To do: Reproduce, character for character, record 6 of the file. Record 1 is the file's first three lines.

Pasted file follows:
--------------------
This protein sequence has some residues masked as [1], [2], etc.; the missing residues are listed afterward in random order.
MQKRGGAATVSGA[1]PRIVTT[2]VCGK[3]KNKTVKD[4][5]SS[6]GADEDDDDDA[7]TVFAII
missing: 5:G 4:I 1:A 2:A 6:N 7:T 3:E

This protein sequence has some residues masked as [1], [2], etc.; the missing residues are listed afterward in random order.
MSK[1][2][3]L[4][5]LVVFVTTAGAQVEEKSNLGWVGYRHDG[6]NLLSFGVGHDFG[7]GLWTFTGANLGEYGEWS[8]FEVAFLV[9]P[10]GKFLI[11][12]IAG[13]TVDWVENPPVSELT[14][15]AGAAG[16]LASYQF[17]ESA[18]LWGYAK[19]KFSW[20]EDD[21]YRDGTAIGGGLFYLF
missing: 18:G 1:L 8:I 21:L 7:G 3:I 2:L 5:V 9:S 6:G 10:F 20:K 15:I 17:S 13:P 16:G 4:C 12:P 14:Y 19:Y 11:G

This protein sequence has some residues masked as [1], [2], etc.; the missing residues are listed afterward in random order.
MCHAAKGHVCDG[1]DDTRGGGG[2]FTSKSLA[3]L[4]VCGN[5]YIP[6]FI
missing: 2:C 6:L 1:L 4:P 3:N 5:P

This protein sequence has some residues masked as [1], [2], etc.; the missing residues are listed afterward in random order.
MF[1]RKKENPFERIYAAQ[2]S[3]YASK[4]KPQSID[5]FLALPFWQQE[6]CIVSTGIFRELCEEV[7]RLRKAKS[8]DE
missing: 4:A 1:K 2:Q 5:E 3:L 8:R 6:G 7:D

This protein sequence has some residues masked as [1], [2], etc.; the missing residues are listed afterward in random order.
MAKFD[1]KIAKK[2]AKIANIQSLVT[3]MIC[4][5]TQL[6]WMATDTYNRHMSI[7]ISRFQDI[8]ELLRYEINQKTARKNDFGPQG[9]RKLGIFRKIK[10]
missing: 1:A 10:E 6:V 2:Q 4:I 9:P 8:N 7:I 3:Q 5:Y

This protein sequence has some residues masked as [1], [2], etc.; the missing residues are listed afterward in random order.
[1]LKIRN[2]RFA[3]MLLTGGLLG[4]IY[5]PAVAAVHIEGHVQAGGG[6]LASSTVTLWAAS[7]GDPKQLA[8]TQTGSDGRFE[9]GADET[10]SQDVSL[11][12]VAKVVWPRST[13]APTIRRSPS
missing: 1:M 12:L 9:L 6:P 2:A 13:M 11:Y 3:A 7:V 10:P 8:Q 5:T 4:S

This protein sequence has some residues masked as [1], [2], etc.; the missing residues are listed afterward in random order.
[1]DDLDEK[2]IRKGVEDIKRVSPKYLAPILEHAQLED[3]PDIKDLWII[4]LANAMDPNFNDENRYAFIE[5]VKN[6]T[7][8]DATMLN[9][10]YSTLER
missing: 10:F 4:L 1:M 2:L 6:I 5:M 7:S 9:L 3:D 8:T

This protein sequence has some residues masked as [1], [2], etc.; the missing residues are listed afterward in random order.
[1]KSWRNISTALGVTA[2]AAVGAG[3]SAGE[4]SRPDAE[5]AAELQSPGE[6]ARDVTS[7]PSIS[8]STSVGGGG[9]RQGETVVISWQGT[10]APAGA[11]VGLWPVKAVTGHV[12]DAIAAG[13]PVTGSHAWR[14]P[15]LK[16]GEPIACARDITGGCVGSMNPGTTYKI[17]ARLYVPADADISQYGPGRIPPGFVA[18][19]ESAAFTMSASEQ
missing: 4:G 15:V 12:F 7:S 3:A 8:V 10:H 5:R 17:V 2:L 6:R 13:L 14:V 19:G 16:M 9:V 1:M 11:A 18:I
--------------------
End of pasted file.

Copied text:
This protein sequence has some residues masked as [1], [2], etc.; the missing residues are listed afterward in random order.
[1]LKIRN[2]RFA[3]MLLTGGLLG[4]IY[5]PAVAAVHIEGHVQAGGG[6]LASSTVTLWAAS[7]GDPKQLA[8]TQTGSDGRFE[9]GADET[10]SQDVSL[11][12]VAKVVWPRST[13]APTIRRSPS
missing: 1:M 12:L 9:L 6:P 2:A 13:M 11:Y 3:A 7:V 10:P 8:Q 5:T 4:S